• Drug-Coated Balloons for Coronary Artery Disease: First New-Generation Comparison of a Non-Widespread Technology

    Drug-coated balloons (DCBs) emerged as an alternative to bare metal stents and drug-eluting stents (DES) for the treatment of in-stent restenosis more than 10 years ago [  ]. DCBs provide a fast and high-dose delivery of antiproliferative drugs to the vessel wall and carry several anticipated benefits over DES, such as the lack of permanent scaffold and the need for a shorter duration of dual antiplatelet therapy. Good results from large registry studies and randomized clinical trials have encouraged the use of DCBs for de novo lesions [  ,  ]. However, the DCB-only strategy for de novo lesions is mainly restricted to small-vessel disease and high-bleeding-risk patients [  ,  ]. There was a discussion about late mortality of paclitaxel-related devices worldwide between 2018 and 2020 [  ]. Then the US Food and Drug Administration granted breakthrough device designation to three DCBs using sirolimus nanoparticles. Therefore, a comparison between new-generation DCBs in an all-comers population was warranted.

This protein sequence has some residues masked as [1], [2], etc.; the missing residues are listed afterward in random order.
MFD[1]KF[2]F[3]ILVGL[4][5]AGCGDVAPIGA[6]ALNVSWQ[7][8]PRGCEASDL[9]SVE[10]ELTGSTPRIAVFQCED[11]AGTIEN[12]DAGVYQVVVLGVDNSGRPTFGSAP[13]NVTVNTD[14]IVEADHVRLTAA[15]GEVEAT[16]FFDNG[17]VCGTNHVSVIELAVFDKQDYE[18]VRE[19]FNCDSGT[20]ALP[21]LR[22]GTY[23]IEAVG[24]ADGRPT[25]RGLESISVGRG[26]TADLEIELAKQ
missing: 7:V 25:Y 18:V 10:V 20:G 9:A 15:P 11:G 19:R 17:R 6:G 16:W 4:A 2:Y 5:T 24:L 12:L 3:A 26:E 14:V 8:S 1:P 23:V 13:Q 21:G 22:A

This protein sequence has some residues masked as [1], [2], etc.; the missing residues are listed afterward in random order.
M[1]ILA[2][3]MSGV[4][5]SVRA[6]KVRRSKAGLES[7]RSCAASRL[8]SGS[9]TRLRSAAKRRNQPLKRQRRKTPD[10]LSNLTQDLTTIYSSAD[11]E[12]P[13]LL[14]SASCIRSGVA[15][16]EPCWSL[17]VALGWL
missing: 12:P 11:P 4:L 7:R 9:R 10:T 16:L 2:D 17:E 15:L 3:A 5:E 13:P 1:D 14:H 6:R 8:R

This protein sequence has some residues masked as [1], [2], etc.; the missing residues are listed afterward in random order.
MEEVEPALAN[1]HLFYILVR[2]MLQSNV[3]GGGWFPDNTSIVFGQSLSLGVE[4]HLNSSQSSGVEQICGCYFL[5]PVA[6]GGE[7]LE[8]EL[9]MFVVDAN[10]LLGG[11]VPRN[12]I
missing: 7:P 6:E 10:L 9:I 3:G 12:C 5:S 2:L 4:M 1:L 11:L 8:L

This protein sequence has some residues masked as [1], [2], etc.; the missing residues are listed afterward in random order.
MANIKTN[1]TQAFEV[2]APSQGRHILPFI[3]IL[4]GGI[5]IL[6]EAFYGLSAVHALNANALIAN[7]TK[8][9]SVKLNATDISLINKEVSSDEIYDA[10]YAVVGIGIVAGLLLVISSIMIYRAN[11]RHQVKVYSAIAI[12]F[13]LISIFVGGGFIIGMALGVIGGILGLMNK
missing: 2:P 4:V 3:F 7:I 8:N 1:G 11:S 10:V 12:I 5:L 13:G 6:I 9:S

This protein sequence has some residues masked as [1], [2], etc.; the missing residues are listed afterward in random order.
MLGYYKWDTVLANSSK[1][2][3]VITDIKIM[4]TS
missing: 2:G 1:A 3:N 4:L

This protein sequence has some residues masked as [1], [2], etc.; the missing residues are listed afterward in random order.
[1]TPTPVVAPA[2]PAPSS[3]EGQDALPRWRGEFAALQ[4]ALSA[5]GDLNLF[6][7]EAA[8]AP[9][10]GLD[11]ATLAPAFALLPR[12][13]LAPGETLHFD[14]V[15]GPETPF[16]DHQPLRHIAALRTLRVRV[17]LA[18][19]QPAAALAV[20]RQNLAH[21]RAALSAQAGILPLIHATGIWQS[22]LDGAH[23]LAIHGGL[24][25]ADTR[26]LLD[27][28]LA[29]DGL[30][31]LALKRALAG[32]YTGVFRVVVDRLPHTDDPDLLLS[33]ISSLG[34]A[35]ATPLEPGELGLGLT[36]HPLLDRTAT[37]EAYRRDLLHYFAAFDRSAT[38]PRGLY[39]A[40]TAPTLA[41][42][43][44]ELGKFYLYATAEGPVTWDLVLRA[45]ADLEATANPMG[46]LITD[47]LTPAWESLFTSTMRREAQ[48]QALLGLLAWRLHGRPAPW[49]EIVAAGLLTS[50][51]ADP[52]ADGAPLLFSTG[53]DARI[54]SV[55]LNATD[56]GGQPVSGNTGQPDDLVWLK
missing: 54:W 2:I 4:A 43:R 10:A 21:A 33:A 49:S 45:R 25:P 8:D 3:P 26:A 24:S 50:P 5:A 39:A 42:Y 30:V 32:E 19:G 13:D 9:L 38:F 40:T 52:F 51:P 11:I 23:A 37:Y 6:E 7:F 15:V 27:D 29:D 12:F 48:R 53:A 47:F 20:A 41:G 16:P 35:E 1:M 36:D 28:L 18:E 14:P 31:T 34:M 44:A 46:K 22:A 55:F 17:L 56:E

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    Cardiovascular Revascularization Medicine Volume 28, July 2021, Pages Pages 7-8

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    Read the full article on Science Direct: Drug-Coated Balloons for Coronary Artery Disease: First New-Generation Comparison of a Non-Widespread Technology

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